Consider reading the problem situation (on first slide) as a whole class. Then after answering questions about the situation, ask pairs of students discuss solutions. Have students take notes about their discussions.
You may wish to have pairs share out their ideas. After all discussions, ask each student write his or her own response.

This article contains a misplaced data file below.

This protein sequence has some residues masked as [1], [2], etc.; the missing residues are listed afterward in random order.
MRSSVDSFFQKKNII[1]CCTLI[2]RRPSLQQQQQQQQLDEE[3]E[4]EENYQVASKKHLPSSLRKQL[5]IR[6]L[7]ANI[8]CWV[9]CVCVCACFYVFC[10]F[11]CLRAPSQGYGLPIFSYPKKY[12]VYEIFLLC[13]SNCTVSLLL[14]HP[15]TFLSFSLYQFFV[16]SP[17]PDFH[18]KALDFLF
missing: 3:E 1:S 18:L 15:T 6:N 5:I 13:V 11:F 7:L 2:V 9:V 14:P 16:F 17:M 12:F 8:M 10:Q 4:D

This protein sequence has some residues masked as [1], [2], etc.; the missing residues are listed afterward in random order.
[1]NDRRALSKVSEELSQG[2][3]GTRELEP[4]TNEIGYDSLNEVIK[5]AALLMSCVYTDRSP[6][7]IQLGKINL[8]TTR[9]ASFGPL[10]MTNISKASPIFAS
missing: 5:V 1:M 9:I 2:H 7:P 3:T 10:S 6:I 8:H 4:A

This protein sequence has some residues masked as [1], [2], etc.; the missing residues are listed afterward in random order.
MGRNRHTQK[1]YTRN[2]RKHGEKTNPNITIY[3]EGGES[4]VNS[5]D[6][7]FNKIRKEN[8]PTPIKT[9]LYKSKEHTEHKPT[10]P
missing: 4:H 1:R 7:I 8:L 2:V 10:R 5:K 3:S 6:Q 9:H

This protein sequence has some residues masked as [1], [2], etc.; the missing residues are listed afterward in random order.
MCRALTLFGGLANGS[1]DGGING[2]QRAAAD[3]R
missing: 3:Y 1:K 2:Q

: As the text states, a car posed at the top of roller coaster A, which has the steepest inclines and descents, has greater potential energy than a car at the top of roller coaster B. As your students discovered when investigating children swinging, when the cars are at the bottom of each incline, they will have the maximum kinetic energy and no potential energy. When the cars reach the top of the first hill, they again have more potential energy and less kinetic. When the cars reach the bottom of the loop-the-loop, the energy is all kinetic. At the beginning of the loop-the-loop, car A has dropped a greater distance and gone down a steeper incline than car B did, so car A will have greater kinetic energy than car B. Car A will also have a greater momentum than car B, because its velocity is greater. From the drawing, it appears that the kinetic energy for car A will be more than sufficient to carry the car to the top of the loop and around the loop. But the kinetic energy of car B probably won’t be sufficient to carry it to the top of the loop. And for a young cousin hanging upside down, that is a precarious position!